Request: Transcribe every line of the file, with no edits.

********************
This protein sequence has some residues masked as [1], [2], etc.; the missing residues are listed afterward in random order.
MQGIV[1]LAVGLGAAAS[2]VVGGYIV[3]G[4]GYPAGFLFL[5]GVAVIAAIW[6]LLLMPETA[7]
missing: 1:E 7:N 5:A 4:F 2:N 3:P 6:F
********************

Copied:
This protein sequence has some residues masked as [1], [2], etc.; the missing residues are listed afterward in random order.
MQGIV[1]LAVGLGAAAS[2]VVGGYIV[3]G[4]GYPAGFLFL[5]GVAVIAAIW[6]LLLMPETA[7]
missing: 1:E 7:N 5:A 4:F 2:N 3:P 6:F